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What if Boeing and other Aerospace Companies Created more Auto Engines?

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posted on Jan, 6 2006 @ 07:56 PM
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Personally, I might feel more confident driving or riding with a Boeing auto engine. GM, Ford, and Chrysler are excellent, but frequently aerospace companies come up with ideas out of this world.




posted on Jan, 6 2006 @ 08:33 PM
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I totally agree with you there!
I've known pilots that have flown the same aircraft their whole aviation life and have NEVER had a catastrophic falure. Sure wear, tear happen and maintenence is required but I'm only 28 and I have been through an almost uncountable ammount of cars in my driving time. (Never had a 'writeoff' accident just to clarify, only ditching off icy roads, and an unnessicary noise complaint..... hehehe...)

But On the other hand what would happen if we maintained our auto engines the way aircraft engines are, and put the same quality fuel through them????



posted on Jan, 6 2006 @ 08:39 PM
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Originally posted by GreatTech
Personally, I might feel more confident driving or riding with a Boeing auto engine. GM, Ford, and Chrysler are excellent, but frequently aerospace companies come up with ideas out of this world.



Hmmm Its a question of $$$$ more than anything else. The regulations required for an ETOPS rated GE-90 would price thier engines way out of the realm for all but the most richest people. I agree that they would be very innovative but cost is key for auto production.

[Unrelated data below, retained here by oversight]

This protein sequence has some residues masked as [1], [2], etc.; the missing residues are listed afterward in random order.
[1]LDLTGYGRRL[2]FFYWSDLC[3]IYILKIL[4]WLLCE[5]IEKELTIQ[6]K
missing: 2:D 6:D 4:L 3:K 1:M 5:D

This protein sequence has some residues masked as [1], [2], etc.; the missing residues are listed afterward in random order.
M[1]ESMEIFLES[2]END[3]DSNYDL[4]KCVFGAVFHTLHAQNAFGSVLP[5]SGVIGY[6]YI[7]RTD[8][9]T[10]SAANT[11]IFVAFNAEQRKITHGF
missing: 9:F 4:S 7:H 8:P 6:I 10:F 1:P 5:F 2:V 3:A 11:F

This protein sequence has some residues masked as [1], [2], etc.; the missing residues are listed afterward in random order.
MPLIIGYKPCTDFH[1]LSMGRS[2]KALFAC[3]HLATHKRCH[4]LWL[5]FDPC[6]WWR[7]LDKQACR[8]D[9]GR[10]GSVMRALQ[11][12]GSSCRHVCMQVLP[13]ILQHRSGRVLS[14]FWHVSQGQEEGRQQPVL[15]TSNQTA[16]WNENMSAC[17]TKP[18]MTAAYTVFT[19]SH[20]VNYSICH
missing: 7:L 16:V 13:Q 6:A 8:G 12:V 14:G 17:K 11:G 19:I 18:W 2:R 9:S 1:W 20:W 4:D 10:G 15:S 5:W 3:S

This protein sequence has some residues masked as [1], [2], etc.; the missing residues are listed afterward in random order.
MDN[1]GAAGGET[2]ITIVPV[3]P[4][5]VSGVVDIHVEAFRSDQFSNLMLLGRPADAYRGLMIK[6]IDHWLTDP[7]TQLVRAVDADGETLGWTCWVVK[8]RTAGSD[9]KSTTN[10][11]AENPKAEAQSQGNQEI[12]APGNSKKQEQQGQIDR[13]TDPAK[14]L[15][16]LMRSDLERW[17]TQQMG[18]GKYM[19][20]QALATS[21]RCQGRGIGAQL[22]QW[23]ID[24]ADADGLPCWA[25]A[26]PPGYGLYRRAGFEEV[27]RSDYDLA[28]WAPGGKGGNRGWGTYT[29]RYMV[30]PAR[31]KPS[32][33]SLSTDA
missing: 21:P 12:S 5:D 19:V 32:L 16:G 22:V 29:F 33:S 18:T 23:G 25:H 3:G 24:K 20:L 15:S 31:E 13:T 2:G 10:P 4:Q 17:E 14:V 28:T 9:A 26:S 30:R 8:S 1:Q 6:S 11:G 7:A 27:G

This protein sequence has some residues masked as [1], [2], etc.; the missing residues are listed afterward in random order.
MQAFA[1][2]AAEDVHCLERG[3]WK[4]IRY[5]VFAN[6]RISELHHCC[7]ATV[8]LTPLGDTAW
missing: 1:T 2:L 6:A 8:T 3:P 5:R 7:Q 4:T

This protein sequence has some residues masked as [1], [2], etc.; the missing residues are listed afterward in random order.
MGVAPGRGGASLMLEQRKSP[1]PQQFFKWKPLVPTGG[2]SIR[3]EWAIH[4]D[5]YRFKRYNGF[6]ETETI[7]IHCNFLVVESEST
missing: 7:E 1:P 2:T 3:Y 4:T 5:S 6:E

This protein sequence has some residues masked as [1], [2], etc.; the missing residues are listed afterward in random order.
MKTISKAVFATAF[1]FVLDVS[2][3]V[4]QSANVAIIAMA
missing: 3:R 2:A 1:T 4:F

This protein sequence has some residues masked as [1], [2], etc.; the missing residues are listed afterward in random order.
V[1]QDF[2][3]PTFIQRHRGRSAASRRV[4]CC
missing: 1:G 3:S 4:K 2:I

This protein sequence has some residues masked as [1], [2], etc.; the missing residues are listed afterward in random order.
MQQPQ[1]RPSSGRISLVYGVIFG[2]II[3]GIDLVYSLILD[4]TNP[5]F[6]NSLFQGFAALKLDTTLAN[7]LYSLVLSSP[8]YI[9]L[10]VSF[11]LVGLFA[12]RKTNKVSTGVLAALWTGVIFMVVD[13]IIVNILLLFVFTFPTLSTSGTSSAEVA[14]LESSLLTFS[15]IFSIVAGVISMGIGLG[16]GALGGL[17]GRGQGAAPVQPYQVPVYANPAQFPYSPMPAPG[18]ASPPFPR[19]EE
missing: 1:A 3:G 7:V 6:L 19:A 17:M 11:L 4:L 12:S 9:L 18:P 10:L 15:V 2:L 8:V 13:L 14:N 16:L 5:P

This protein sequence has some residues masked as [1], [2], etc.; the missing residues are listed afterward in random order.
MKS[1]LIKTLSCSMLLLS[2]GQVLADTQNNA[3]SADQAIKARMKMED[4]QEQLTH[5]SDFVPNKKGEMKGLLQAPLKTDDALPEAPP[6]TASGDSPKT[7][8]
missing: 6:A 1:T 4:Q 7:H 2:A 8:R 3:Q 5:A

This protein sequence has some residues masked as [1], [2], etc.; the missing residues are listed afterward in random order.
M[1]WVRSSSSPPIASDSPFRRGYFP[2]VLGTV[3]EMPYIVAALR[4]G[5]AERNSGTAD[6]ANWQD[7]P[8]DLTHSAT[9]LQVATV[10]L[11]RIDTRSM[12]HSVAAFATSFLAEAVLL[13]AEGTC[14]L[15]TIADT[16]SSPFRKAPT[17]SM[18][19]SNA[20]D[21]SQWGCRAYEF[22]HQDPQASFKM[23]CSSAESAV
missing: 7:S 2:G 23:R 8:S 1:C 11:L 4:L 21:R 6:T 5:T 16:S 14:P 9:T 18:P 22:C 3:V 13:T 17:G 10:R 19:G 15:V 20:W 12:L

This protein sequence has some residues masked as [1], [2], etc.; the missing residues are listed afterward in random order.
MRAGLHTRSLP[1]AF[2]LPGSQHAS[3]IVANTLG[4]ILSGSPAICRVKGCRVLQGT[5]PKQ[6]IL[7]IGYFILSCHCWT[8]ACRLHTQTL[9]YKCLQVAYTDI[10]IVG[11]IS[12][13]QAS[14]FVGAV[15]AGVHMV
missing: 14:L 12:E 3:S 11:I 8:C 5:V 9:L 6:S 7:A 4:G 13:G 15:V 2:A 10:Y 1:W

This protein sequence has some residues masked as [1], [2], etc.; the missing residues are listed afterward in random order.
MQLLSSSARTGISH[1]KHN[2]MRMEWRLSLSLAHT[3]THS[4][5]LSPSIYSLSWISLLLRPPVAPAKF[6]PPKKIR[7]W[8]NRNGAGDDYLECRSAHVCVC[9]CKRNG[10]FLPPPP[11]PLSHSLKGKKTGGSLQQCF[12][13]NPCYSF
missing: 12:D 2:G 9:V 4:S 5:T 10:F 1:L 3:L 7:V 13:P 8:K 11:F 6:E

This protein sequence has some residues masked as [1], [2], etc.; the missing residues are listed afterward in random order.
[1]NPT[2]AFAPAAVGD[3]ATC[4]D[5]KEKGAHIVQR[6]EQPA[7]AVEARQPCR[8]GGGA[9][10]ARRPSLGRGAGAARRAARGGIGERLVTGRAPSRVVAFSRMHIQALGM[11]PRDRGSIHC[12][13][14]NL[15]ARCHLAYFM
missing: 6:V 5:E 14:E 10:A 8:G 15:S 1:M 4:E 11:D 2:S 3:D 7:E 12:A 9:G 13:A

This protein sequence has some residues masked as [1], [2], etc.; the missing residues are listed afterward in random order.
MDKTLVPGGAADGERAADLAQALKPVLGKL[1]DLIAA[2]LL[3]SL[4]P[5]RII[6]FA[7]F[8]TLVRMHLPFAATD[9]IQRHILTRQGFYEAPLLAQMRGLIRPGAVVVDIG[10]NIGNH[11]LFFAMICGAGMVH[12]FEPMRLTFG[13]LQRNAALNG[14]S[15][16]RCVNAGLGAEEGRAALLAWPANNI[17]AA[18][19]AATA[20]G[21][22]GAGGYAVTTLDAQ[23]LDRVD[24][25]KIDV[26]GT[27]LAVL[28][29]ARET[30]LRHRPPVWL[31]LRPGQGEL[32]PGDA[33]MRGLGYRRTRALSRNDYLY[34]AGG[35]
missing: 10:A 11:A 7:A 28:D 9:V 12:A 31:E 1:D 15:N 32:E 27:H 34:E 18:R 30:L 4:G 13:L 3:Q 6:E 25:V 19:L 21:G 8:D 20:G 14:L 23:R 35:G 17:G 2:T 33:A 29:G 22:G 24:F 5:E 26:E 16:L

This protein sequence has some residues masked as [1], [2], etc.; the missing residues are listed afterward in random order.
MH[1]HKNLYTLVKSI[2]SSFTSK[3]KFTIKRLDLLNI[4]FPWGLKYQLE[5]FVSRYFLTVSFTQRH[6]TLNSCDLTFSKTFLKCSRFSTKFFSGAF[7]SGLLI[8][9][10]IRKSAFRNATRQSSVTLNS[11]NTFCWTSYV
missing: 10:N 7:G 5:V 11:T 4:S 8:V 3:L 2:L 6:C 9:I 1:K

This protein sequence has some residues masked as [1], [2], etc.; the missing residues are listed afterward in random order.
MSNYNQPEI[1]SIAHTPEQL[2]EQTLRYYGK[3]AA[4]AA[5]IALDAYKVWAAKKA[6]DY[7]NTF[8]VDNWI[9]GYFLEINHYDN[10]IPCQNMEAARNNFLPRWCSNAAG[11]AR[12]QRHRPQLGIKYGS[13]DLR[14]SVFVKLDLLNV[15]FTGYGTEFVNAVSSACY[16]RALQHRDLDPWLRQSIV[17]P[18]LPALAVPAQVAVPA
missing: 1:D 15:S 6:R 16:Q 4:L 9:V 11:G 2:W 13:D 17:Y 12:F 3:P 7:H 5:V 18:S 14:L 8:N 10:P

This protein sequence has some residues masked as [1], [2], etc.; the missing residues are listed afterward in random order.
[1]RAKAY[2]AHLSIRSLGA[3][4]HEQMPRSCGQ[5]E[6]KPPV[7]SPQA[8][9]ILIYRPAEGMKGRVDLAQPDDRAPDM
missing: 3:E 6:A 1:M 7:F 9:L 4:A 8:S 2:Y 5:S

Cug

posted on Jan, 6 2006 @ 09:25 PM
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Your wish has been answered.


Honda is an aerospace company
world.honda.com...

Saab is an aerospace company that builds cars.
www.saab.se...
But General Motors bought the car division outright in 2000 so the connection is in name only right now.

Speaking of GM it owned Hughes Aircraft

And Volvo builds aircraft engines
www.volvo.com...

But in this case Ford bought the the car division in 1999.

And speaking of Ford, it had an aerospace division from the 50's to the 80's

Lets see there is DaimlerChrysler Aerospace, BMW builds some aircraft engines, and on and on.



posted on Jan, 6 2006 @ 10:13 PM
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The modern internal combustion engine has reached it peak pretty much. Formula1 actually pushes the aerosapce envelope these days as they have 1 year cycles versus 10 year dev programs in the air. A modern racing engine is about it - they eak out a few % each year but mainly from friction reduction and not anything related to the comubstion process.